We present a catalog of 20,977 extended low-surface-brightness galaxies (LSBGs) identified in ~ 5000 deg$^2$ from the first three years of imaging data from the Dark Energy Survey (DES). Based on a single-component Sérsic model fit, we define extended LSBGs as galaxies with $g$-band effective radii $R_{scriptsize{eff}} > 2.5"$ and mean surface brightness $ar{mu}_{scriptsize{eff}}(g) > 24.3$ mag arcsec$^{-2}$. We find that the distribution of LSBGs is strongly bimodal in $(g-r)$ vs. $(g-i$) color space. We divide our sample into red ($g-i geq 0.59$) and blue ($g-i<0.59$) galaxies and study the properties of the two populations. Redder LSBGs are more clustered than their blue counterparts, and are correlated with the distribution of nearby ($z < 0.10$) bright galaxies. Red LSBGs constitute $sim 35%$ of our LSBG sample, and $sim 30%$ of these are located within 1 deg of low-redshift galaxy groups and clusters (compared to $sim 8%$ of the blue LSBGs). For nine of the most prominent galaxy groups and clusters, we calculate the physical properties of associated LSBGs assuming a redshift derived from the host system. In these systems, we identify 108 objects that can be classified as ultra-diffuse galaxies, defined as LSBGs with projected physical effective radii $R_{scriptsize{eff}} > 1.5$ kpc. The wide-area sample of LSBGs in DES can be used to test the role of environment on models of LSBG formation and evolution....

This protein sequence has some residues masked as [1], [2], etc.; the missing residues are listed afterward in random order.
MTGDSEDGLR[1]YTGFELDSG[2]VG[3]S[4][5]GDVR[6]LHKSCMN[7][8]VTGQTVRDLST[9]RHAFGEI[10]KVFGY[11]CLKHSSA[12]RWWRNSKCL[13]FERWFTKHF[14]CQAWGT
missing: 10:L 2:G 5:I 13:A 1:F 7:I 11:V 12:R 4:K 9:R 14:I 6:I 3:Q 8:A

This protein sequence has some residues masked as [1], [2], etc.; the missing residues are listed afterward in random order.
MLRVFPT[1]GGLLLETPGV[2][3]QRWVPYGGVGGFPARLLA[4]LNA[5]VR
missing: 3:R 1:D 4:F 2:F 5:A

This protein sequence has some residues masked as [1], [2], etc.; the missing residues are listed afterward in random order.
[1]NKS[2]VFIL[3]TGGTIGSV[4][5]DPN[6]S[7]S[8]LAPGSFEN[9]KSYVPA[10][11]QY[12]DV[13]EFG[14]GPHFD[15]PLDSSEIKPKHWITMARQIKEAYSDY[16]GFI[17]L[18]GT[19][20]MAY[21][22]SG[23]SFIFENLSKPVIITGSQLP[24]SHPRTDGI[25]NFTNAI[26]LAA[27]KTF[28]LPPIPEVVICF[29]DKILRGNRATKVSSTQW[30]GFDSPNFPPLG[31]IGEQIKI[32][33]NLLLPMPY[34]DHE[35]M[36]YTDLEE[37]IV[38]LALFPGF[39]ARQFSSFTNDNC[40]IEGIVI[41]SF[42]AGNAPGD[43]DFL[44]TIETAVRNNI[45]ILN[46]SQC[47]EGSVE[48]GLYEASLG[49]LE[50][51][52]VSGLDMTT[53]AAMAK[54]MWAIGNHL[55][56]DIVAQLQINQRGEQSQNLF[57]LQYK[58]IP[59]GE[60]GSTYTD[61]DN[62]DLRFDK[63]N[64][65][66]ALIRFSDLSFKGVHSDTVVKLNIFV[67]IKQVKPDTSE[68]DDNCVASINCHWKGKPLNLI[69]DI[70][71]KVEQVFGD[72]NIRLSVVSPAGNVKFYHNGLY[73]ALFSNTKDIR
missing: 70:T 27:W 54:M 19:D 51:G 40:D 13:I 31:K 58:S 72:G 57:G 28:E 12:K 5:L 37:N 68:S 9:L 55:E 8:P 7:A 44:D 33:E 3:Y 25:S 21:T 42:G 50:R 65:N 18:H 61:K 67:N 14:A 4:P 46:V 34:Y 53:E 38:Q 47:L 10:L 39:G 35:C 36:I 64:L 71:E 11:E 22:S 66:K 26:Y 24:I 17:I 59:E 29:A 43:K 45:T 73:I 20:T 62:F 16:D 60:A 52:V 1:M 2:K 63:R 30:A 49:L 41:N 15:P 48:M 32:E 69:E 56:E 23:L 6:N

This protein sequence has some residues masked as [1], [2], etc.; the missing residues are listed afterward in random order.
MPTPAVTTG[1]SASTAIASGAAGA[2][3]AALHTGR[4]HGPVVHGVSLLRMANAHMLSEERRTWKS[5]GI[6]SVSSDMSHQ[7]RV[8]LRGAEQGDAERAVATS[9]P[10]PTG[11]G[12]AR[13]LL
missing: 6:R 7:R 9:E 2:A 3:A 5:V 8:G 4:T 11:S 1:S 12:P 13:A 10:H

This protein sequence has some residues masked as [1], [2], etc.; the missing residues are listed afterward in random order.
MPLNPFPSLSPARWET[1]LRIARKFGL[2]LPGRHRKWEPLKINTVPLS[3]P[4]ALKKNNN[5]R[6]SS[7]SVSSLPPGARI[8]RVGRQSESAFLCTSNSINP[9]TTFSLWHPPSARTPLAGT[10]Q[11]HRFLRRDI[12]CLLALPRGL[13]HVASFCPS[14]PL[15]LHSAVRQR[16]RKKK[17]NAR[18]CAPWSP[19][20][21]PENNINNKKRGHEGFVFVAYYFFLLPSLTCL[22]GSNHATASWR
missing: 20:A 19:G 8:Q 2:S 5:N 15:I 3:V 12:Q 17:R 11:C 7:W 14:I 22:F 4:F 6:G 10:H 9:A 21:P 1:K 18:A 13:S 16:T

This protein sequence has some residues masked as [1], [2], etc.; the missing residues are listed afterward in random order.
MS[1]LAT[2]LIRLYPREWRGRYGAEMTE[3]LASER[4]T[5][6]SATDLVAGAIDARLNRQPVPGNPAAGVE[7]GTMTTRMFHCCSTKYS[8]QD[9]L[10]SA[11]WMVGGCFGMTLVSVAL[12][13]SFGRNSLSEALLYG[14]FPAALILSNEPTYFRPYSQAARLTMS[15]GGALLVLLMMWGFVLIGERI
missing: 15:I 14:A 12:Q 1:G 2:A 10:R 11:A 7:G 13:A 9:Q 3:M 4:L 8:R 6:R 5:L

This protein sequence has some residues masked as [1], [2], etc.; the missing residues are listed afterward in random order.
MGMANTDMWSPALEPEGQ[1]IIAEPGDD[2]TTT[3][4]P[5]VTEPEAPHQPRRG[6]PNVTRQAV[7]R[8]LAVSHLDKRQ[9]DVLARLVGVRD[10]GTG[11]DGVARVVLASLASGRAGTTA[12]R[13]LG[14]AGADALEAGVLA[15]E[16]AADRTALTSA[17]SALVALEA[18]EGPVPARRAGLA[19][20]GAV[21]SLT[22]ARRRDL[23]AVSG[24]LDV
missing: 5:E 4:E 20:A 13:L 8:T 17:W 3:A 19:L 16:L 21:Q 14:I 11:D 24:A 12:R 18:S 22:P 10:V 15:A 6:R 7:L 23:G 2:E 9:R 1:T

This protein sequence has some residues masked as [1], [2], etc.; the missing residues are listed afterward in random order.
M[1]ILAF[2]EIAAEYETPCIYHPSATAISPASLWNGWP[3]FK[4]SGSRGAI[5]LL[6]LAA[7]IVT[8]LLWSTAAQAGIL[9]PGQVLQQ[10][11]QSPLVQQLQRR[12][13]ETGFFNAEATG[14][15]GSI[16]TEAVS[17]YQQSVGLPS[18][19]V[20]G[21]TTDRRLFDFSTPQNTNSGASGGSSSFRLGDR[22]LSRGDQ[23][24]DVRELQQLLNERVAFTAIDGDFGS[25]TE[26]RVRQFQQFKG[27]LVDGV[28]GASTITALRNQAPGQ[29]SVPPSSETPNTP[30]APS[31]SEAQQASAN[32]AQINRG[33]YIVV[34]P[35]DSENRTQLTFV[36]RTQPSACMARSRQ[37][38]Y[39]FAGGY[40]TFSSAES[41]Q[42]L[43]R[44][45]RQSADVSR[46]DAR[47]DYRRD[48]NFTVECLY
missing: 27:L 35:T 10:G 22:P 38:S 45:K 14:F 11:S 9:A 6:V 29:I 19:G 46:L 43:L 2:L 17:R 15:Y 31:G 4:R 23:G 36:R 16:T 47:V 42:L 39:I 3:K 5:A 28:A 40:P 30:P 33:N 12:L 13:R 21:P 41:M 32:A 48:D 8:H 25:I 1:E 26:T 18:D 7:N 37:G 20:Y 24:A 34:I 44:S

Shadows in the Dark: Low-Surface-Brightness Galaxies Discovered in the Dark Energy Survey

Costanzi, M.;
2020-01-01

Abstract

We present a catalog of 20,977 extended low-surface-brightness galaxies (LSBGs) identified in ~ 5000 deg$^2$ from the first three years of imaging data from the Dark Energy Survey (DES). Based on a single-component Sérsic model fit, we define extended LSBGs as galaxies with $g$-band effective radii $R_{scriptsize{eff}} > 2.5"$ and mean surface brightness $ar{mu}_{scriptsize{eff}}(g) > 24.3$ mag arcsec$^{-2}$. We find that the distribution of LSBGs is strongly bimodal in $(g-r)$ vs. $(g-i$) color space. We divide our sample into red ($g-i geq 0.59$) and blue ($g-i<0.59$) galaxies and study the properties of the two populations. Redder LSBGs are more clustered than their blue counterparts, and are correlated with the distribution of nearby ($z < 0.10$) bright galaxies. Red LSBGs constitute $sim 35%$ of our LSBG sample, and $sim 30%$ of these are located within 1 deg of low-redshift galaxy groups and clusters (compared to $sim 8%$ of the blue LSBGs). For nine of the most prominent galaxy groups and clusters, we calculate the physical properties of associated LSBGs assuming a redshift derived from the host system. In these systems, we identify 108 objects that can be classified as ultra-diffuse galaxies, defined as LSBGs with projected physical effective radii $R_{scriptsize{eff}} > 1.5$ kpc. The wide-area sample of LSBGs in DES can be used to test the role of environment on models of LSBG formation and evolution....
2020
Pubblicato
https://iopscience.iop.org/article/10.3847/1538-4365/abca89
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Utilizza questo identificativo per citare o creare un link a questo documento: https://hdl.handle.net/11368/2988322
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